A New Jersey company that uses technology to detect human facial recognition fraud has won the bid to help track and prosecute those who steal and use stolen identities in the US

A California-based technology company has won a $200 million federal contract to help police and police agencies with facial recognition software that can detect identity theft in their data.

The FBI said it was awarding the contract to a facial recognition company, FaceLocate, which it said had developed a technology that detects facial recognition images in the photos of users in the databases of over 100,000 police departments in the United States.

The company is based in Scottsdale, Arizona.

The Federal Bureau of Investigation said in a statement that the company is expected to have a working prototype within three years.

“The FBI will not hesitate to award a contract to any company that is committed to bringing this technology to its police departments,” it said.

The FBI said the software will be used in its databases to detect fraud and identity theft.

“We are proud of the work we’ve done to advance this technology in law enforcement over the last several years and look forward to working with FaceLocation in this new venture,” said FBI Director Robert Mueller.

The company, which has offices in Scotton, California, and New York, will work with police departments to identify fraudulent data and identify potential criminals.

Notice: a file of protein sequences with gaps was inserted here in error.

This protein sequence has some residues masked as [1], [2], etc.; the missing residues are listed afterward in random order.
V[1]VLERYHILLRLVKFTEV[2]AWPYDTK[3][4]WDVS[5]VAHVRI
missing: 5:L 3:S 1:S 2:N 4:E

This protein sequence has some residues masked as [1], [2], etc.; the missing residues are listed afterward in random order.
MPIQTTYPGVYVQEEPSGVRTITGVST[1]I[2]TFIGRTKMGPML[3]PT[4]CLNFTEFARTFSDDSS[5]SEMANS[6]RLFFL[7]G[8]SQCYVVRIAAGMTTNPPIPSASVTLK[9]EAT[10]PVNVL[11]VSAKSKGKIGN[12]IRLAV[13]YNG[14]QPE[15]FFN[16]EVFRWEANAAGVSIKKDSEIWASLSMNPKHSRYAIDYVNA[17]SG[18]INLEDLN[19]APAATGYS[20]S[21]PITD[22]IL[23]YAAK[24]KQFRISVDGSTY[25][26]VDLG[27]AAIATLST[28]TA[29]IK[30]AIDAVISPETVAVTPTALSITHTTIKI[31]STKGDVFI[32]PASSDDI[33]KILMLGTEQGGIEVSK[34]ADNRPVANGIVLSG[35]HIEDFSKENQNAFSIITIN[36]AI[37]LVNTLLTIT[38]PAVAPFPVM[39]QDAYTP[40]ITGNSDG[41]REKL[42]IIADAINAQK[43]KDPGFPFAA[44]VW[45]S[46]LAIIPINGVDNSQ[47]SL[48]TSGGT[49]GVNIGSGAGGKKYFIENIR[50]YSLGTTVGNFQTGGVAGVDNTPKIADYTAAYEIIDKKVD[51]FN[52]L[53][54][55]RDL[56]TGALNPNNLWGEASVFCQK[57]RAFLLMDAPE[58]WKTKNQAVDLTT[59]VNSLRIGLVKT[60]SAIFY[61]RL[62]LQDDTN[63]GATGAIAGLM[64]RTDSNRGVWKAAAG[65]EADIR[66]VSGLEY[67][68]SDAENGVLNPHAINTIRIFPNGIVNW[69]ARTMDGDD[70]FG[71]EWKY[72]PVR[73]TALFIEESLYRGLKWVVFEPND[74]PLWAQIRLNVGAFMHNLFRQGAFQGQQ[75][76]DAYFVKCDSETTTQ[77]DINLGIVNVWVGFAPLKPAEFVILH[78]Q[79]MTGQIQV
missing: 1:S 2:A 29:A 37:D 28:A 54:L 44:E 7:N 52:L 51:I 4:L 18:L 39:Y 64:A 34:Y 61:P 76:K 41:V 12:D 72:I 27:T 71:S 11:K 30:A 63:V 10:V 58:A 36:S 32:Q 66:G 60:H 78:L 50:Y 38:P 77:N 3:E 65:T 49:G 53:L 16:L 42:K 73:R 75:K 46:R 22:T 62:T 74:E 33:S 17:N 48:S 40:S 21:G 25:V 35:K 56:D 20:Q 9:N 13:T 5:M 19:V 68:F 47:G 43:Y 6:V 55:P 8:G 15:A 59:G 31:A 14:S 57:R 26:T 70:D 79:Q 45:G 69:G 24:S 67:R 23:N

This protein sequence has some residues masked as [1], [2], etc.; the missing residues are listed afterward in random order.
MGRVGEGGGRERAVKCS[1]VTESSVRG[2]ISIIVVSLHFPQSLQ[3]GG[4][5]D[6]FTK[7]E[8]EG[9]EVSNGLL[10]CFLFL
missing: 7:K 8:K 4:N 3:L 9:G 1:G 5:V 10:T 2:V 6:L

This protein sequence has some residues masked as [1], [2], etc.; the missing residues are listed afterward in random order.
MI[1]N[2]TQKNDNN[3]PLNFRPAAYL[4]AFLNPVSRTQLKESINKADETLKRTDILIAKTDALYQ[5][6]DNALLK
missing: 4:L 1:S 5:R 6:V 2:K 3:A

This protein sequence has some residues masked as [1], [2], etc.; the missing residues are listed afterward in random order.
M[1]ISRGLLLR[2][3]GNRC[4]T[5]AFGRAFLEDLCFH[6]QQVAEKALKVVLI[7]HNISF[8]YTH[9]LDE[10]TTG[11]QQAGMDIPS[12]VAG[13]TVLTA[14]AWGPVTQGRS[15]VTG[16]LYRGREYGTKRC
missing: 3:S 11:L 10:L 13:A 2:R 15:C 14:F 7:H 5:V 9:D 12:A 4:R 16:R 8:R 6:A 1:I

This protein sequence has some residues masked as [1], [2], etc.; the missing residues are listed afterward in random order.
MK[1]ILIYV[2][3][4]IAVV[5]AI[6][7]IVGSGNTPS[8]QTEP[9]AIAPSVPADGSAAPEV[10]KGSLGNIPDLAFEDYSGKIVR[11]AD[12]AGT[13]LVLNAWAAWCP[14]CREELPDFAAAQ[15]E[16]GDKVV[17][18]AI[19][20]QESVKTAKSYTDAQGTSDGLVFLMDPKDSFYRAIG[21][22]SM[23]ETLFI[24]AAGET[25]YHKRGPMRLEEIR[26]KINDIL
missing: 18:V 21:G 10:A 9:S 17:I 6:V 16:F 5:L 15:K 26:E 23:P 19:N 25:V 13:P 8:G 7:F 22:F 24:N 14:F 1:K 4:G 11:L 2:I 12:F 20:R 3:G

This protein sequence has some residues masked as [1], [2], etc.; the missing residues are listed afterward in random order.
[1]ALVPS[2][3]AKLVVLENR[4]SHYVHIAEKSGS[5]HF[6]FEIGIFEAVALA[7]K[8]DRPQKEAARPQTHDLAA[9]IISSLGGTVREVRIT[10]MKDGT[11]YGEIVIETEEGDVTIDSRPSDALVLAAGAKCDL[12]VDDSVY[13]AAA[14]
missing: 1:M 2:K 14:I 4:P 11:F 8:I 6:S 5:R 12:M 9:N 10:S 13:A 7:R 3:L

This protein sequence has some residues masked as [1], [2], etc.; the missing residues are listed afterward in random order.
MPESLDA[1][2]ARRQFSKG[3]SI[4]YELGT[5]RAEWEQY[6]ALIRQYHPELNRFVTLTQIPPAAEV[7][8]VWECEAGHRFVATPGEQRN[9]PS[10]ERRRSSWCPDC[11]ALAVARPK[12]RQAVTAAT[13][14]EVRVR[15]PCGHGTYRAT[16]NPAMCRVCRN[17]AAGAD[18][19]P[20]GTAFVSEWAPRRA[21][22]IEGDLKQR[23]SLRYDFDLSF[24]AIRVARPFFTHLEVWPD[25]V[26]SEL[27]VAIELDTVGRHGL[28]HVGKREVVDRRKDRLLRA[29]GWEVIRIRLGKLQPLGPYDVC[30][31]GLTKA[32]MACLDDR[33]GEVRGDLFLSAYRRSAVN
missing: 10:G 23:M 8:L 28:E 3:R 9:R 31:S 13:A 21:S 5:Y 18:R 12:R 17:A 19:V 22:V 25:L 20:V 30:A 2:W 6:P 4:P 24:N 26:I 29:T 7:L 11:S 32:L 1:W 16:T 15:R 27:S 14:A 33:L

“FaceLocate’s technology will assist law enforcement agencies in developing policies, procedures and training on how to prevent and detect identity fraud in law enforceable databases,” it added.

The Federal Bureau said the company has also developed a database-driven fraud detection system for other law enforcement departments.

A facial recognition expert, Michael Krumholz, who helped develop facial recognition technology at the US National Institute of Standards and Technology, will also be on the board of the company.

He said he would be helping to develop a set of criteria for a system that could identify potential fraudsters.

“It’s about finding the patterns, the patterns are going to be very similar,” Mr Krumho said.

“There will be some similarities, but they’re not going to necessarily be the same person.”

So it’s really going to take some time for the software to come together.

“The company is not the first to develop technology to identify fraud in police databases, with a previous example being the detection of a fraud ring that used false identities to defraud businesses of tens of millions of dollars.